> On Fri, 2019-01-11 at 16:46 +0100, Hannes Reinecke wrote:
> > > -		asc_sg_head = kzalloc(sizeof(asc_scsi_q->sg_head)
> > > +
> > > -			use_sg * sizeof(struct asc_sg_list),
> > > GFP_ATOMIC);
> > > +		asc_sg_head = kzalloc(struct_size(asc_sg_head,
> > > sg_list, use_sg),
> > > +				      GFP_ATOMIC);
> > If you want ...
> 
> Are we sure there's a benefit to this?  It's obvious that the current
> code is correct but no-one's likely to test the new code for quite some
> time, so changing the code introduces risk. What's the benefit of
> making the change in legacy drivers?  Just because we have a new, shiny
> macro doesn't mean we have to force its use everywhere.
> 
> I would recommend we have a rational needs test: so run the coccinelle
> script over all the drivers to find out where this construct is used,
> but only update those that are actually buggy with the new macro.

It's hard to tell whether they're buggy.  The problem being defended
against here is integer overflow.  So can 'use_sg' ever get large enough
that sizeof(asc_scsi_q->sg_head) + use_sg * sizeof(struct asc_sg_list)
is larger than 4 billion?  Probably not; I imagine there's some
rational sane limit elsewhere that says "No more than 256 SG elements"
or something.

But I don't know without checking.  Is there some device-specific ioctl
where the user can specify 2^31 scatterlist entries and somebody forgot
to check?  This macro is a defense-in-depth strategy, so using it as
widely as possible makes more sense than arguing about whether there
are already adequate safeguards in place.
James Bottomley Jan. 11, 2019, 5:23 p.m. UTC | #4
On Fri, 2019-01-11 at 08:54 -0800, Matthew Wilcox wrote:
> On Fri, Jan 11, 2019 at 08:41:43AM -0800, James Bottomley wrote:
> > On Fri, 2019-01-11 at 16:46 +0100, Hannes Reinecke wrote:
> > > > -		asc_sg_head = kzalloc(sizeof(asc_scsi_q-
> > > > >sg_head)
> > > > +
> > > > -			use_sg * sizeof(struct asc_sg_list),
> > > > GFP_ATOMIC);
> > > > +		asc_sg_head = kzalloc(struct_size(asc_sg_head,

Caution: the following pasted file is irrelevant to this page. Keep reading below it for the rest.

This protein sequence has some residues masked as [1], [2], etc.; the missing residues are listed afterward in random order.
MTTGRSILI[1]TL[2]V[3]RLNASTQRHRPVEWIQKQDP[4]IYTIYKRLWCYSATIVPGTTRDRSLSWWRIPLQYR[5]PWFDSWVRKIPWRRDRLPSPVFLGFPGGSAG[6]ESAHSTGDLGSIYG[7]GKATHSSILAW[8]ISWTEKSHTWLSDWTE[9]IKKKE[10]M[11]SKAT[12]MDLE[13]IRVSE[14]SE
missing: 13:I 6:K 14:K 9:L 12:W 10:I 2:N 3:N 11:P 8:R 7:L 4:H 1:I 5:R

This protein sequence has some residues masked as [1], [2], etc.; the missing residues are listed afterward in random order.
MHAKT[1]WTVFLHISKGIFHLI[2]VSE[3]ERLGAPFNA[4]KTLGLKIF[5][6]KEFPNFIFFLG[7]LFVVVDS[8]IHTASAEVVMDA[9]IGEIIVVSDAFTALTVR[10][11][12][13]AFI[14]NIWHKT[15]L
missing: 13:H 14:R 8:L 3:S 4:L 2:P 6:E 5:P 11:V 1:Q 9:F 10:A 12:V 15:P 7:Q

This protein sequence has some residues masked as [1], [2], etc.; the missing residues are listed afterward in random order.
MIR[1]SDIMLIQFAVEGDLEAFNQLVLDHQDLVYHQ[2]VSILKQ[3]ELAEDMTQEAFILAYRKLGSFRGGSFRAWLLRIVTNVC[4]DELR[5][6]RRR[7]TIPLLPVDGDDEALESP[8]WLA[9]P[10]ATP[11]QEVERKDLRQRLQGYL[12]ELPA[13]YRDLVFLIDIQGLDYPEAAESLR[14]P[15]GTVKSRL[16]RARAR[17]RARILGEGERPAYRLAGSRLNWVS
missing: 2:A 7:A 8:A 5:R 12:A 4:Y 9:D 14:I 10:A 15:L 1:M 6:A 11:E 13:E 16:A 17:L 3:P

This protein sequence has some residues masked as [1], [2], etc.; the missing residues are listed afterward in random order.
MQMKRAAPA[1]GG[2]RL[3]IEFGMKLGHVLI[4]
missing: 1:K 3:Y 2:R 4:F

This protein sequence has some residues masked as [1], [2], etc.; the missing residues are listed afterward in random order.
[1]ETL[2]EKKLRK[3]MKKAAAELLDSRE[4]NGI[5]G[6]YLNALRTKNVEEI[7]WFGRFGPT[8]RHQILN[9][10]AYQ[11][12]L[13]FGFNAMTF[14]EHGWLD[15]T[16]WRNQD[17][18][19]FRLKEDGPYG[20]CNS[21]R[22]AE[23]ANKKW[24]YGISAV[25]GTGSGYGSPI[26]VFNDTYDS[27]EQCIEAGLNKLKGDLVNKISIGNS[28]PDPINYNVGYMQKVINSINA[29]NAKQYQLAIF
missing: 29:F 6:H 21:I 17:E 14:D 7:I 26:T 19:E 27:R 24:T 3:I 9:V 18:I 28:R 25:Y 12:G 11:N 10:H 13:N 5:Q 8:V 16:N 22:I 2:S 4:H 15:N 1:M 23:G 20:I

> > > > sg_list, use_sg),
> > > > +				      GFP_ATOMIC);
> > > 
> > > If you want ...
> > 
> > Are we sure there's a benefit to this?  It's obvious that the
> > current
> > code is correct but no-one's likely to test the new code for quite
> > some
> > time, so changing the code introduces risk. What's the benefit of
> > making the change in legacy drivers?  Just because we have a new,
> > shiny
> > macro doesn't mean we have to force its use everywhere.
> > 
> > I would recommend we have a rational needs test: so run the
> > coccinelle
> > script over all the drivers to find out where this construct is
> > used,
> > but only update those that are actually buggy with the new macro.
> 
> It's hard to tell whether they're buggy.  The problem being defended
> against here is integer overflow.  So can 'use_sg' ever get large
> enough that sizeof(asc_scsi_q->sg_head) + use_sg * sizeof(struct
> asc_sg_list) is larger than 4 billion?  Probably not; I imagine
> there's some rational sane limit elsewhere that says "No more than
> 256 SG elements" or something.

OK so firstly describing why we're doing this would have been
enormously useful.

Secondly, as you say, even with the enhanced rationale I'm not sure it
provides any benefit:  he advansys is two drivers squashed together:
the asc_ and adv_ prefixes.  It looks like the adv_ variant does check
the number of sg elements against the max, but asc_ doesn't; it relies
on the host limit sg_tablesize.  In both cases the actual limit is
somewhere around 255, so if the user can control the value they can
definitely cause corruption long before we get to mathematical
overflow.

The limit should be enforced by blk_queue_max_segments() and I think
this is done in all cases (including SG_IO).

> But I don't know without checking.  Is there some device-specific
> ioctl where the user can specify 2^31 scatterlist entries and
> somebody forgot to check?  This macro is a defense-in-depth strategy,
> so using it as widely as possible makes more sense than arguing about
> whether there are already adequate safeguards in place.

OK, so this is a question worth asking (I believe the answer to be "no"
but I could be wrong) because if there is some way of getting the value
over the driver internal table max (which is fixed for quite a few
drivers) we can induce corruption which this macro won't defend against
and if we need to, we should probably defend in sg_map_dma().

James

Patch
diff mbox series

diff --git a/drivers/scsi/advansys.c b/drivers/scsi/advansys.c
index d37584403c33..6c274e6e1c33 100644
--- a/drivers/scsi/advansys.c
+++ b/drivers/scsi/advansys.c
@@ -7576,8 +7576,8 @@  static int asc_build_req(struct asc_board *boardp, struct scsi_cmnd *scp,
 			return ASC_ERROR;
 		}
 
-		asc_sg_head = kzalloc(sizeof(asc_scsi_q->sg_head) +
-			use_sg * sizeof(struct asc_sg_list), GFP_ATOMIC);
+		asc_sg_head = kzalloc(struct_size(asc_sg_head, sg_list, use_sg),
+				      GFP_ATOMIC);
 		if (!asc_sg_head) {
 			scsi_dma_unmap(scp);
 			scp->result = HOST_BYTE(DID_SOFT_ERROR);